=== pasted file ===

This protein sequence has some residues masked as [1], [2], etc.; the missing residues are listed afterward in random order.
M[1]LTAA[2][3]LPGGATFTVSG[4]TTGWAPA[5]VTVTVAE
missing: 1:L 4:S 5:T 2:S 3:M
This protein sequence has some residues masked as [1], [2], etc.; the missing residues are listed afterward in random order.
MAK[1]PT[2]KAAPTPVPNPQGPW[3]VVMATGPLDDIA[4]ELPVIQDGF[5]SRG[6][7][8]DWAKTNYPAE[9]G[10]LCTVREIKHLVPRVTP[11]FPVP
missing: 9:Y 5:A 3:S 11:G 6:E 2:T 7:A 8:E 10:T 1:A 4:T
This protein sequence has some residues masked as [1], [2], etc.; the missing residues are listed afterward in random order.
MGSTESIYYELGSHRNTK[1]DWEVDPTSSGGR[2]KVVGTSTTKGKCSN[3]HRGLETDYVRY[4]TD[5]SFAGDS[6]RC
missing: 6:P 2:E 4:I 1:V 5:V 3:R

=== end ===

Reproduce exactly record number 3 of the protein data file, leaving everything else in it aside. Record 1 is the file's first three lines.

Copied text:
This protein sequence has some residues masked as [1], [2], etc.; the missing residues are listed afterward in random order.
MGSTESIYYELGSHRNTK[1]DWEVDPTSSGGR[2]KVVGTSTTKGKCSN[3]HRGLETDYVRY[4]TD[5]SFAGDS[6]RC
missing: 6:P 2:E 4:I 1:V 5:V 3:R